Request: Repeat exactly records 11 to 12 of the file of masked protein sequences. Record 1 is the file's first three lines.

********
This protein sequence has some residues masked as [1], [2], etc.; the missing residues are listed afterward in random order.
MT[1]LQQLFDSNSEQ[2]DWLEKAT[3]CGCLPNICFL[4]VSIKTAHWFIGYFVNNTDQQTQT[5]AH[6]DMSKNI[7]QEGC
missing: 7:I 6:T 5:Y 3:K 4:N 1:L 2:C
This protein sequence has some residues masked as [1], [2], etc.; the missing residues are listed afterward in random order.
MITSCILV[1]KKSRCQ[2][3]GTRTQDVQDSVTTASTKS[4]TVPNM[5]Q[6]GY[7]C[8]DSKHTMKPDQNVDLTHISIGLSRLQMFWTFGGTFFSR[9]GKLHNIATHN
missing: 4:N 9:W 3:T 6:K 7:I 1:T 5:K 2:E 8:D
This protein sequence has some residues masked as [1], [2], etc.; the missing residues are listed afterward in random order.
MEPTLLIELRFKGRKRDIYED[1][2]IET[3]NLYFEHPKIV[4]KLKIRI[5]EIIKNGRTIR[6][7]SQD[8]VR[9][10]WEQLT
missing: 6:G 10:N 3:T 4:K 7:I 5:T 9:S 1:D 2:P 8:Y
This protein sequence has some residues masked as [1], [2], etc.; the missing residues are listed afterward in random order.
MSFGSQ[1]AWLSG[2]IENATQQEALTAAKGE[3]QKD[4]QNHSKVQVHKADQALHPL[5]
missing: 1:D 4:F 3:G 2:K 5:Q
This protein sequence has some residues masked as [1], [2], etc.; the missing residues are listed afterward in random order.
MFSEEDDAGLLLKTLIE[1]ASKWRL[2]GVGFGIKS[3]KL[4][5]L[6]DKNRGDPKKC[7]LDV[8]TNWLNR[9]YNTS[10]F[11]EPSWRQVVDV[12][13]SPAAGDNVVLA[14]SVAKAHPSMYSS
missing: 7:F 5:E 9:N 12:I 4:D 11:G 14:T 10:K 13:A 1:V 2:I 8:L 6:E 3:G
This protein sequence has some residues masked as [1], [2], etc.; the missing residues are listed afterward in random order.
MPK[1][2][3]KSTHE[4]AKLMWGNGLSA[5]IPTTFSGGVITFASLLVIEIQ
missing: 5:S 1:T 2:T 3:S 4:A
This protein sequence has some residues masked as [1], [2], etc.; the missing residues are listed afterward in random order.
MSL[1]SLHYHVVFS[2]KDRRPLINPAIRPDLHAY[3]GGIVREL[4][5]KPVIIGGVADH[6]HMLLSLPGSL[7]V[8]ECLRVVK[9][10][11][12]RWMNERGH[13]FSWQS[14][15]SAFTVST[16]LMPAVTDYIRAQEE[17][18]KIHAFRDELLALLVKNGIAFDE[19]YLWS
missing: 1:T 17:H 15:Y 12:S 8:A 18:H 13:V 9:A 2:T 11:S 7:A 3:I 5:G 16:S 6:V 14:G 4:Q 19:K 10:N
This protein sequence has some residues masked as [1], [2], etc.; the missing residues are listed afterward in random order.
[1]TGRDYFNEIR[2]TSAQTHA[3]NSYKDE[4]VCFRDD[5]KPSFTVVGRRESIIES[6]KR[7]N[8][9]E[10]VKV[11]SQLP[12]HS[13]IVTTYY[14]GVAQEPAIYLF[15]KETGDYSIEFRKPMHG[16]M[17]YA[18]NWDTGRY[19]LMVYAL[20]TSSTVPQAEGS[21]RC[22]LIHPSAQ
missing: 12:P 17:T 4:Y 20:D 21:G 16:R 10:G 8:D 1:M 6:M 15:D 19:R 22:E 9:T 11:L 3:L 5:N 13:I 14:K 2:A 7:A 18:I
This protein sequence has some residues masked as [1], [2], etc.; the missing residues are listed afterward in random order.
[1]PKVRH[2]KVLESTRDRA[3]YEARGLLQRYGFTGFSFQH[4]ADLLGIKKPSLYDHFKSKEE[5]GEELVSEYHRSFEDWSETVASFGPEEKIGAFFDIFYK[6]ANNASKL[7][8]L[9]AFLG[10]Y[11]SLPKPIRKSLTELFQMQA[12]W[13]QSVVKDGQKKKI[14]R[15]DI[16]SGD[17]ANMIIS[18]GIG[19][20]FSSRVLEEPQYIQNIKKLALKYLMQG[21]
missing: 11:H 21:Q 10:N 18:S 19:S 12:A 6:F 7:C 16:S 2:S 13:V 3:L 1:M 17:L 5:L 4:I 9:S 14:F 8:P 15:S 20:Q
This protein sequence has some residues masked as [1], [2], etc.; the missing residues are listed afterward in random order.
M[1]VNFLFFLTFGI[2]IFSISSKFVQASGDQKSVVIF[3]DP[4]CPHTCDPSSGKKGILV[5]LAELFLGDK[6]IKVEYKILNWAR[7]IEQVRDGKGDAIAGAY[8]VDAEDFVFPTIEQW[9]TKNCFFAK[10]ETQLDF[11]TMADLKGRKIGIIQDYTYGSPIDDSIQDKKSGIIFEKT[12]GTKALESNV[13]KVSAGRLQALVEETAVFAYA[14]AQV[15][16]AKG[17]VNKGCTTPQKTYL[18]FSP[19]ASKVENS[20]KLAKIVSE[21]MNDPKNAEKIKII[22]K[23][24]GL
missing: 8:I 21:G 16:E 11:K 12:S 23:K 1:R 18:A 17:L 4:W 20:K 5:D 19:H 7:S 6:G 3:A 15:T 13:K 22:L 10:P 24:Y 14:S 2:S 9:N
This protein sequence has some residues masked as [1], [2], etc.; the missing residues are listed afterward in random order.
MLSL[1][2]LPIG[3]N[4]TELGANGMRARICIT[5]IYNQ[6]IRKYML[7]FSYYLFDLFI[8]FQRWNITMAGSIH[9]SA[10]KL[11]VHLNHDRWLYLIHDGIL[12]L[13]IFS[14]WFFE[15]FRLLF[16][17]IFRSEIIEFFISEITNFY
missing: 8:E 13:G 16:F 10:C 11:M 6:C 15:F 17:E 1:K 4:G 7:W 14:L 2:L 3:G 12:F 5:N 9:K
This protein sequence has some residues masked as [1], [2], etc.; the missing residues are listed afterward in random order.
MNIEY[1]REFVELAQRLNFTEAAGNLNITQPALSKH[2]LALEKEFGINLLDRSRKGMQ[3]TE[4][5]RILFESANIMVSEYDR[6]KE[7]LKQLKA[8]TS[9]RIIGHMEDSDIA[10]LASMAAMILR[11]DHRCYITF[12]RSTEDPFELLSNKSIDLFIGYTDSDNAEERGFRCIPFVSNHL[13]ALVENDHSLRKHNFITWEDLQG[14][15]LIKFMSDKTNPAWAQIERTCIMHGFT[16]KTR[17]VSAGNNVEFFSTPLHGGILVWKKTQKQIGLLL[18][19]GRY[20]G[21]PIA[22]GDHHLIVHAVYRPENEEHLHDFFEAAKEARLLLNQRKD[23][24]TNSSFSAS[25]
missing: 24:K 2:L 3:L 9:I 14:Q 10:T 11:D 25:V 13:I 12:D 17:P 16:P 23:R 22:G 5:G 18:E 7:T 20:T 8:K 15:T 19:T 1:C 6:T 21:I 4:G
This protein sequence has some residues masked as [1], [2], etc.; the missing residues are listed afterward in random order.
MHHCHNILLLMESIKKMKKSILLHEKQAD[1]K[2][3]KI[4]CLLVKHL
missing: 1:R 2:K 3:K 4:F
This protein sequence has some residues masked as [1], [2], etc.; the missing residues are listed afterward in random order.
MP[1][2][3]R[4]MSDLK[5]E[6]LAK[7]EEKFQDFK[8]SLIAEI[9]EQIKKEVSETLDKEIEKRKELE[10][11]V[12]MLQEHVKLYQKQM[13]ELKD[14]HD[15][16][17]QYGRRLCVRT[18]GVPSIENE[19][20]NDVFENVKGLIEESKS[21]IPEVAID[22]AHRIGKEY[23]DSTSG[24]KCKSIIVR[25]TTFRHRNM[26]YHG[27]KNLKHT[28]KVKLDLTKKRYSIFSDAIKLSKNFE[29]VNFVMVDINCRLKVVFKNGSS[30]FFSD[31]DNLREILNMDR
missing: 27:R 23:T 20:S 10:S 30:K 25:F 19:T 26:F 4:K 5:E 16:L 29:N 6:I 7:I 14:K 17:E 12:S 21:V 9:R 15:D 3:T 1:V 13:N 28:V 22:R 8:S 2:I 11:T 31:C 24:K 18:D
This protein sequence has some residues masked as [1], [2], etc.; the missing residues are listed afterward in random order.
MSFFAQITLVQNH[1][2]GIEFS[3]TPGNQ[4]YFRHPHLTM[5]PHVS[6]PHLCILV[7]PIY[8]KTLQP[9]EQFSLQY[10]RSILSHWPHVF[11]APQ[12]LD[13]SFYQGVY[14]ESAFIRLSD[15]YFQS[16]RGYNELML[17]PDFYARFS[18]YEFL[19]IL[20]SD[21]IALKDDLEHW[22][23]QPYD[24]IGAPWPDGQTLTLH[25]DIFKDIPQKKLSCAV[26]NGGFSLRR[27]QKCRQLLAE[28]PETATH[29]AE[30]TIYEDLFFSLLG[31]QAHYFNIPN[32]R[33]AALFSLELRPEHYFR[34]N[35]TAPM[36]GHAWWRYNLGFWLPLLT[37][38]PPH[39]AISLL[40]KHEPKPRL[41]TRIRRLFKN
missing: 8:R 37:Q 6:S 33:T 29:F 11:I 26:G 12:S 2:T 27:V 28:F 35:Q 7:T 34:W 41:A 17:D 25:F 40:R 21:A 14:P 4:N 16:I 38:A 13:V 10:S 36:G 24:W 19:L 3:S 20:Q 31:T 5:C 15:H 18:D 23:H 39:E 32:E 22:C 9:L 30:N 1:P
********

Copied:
This protein sequence has some residues masked as [1], [2], etc.; the missing residues are listed afterward in random order.
MLSL[1][2]LPIG[3]N[4]TELGANGMRARICIT[5]IYNQ[6]IRKYML[7]FSYYLFDLFI[8]FQRWNITMAGSIH[9]SA[10]KL[11]VHLNHDRWLYLIHDGIL[12]L[13]IFS[14]WFFE[15]FRLLF[16][17]IFRSEIIEFFISEITNFY
missing: 8:E 13:G 16:F 10:C 11:M 6:C 15:F 17:E 1:K 4:G 7:W 14:L 2:L 3:G 12:F 5:N 9:K
This protein sequence has some residues masked as [1], [2], etc.; the missing residues are listed afterward in random order.
MNIEY[1]REFVELAQRLNFTEAAGNLNITQPALSKH[2]LALEKEFGINLLDRSRKGMQ[3]TE[4][5]RILFESANIMVSEYDR[6]KE[7]LKQLKA[8]TS[9]RIIGHMEDSDIA[10]LASMAAMILR[11]DHRCYITF[12]RSTEDPFELLSNKSIDLFIGYTDSDNAEERGFRCIPFVSNHL[13]ALVENDHSLRKHNFITWEDLQG[14][15]LIKFMSDKTNPAWAQIERTCIMHGFT[16]KTR[17]VSAGNNVEFFSTPLHGGILVWKKTQKQIGLLL[18][19]GRY[20]G[21]PIA[22]GDHHLIVHAVYRPENEEHLHDFFEAAKEARLLLNQRKD[23][24]TNSSFSAS[25]
missing: 24:K 2:L 3:L 9:I 14:Q 10:T 11:D 25:V 13:I 12:D 17:P 16:P 23:R 22:G 5:G 18:E 7:T 20:T 8:K 15:T 19:T 1:C 6:T 21:I 4:G